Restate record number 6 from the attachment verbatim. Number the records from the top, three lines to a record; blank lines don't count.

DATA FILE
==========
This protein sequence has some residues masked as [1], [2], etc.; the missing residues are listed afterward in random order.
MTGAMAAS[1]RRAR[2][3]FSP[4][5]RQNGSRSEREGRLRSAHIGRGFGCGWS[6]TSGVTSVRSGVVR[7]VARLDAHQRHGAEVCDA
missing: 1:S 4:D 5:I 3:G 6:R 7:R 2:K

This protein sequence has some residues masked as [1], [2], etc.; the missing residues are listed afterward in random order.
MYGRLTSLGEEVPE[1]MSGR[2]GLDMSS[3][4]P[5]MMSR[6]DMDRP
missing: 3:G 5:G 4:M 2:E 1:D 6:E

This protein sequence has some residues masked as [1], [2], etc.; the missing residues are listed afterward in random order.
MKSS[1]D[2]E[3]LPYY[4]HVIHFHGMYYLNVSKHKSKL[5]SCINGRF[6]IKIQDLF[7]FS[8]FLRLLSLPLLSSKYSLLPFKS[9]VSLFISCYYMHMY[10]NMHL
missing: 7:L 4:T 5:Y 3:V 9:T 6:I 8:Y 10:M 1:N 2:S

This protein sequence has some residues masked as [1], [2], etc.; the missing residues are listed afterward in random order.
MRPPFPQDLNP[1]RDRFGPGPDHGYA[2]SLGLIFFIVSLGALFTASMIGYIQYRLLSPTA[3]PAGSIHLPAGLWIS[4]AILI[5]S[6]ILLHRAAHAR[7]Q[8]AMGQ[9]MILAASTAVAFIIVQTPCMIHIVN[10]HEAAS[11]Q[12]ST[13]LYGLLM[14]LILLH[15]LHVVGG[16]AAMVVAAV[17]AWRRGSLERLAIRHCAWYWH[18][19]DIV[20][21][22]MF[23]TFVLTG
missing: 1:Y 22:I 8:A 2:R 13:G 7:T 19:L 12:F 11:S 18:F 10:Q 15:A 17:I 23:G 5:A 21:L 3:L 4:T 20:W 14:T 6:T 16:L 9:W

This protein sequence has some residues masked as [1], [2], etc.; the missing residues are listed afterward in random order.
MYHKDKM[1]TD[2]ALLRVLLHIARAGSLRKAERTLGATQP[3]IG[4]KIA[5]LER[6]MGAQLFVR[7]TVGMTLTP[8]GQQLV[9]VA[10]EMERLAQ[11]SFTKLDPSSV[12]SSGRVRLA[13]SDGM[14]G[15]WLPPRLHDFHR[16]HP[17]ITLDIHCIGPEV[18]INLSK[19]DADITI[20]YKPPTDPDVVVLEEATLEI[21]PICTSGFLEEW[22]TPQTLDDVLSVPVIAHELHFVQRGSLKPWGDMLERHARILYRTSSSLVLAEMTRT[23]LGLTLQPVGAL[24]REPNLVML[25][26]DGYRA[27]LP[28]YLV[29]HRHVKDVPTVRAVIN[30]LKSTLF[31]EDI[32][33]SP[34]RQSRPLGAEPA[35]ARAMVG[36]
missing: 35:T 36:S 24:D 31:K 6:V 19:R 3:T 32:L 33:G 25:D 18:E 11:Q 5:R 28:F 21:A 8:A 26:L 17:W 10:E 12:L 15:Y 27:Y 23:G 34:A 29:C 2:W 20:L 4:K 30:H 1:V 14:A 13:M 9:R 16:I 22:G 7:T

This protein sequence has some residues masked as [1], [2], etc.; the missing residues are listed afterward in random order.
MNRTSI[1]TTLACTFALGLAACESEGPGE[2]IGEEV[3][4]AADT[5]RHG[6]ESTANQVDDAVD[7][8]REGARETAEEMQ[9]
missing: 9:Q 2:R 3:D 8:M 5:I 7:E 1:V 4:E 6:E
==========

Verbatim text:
This protein sequence has some residues masked as [1], [2], etc.; the missing residues are listed afterward in random order.
MNRTSI[1]TTLACTFALGLAACESEGPGE[2]IGEEV[3][4]AADT[5]RHG[6]ESTANQVDDAVD[7][8]REGARETAEEMQ[9]
missing: 9:Q 2:R 3:D 8:M 5:I 7:E 1:V 4:E 6:E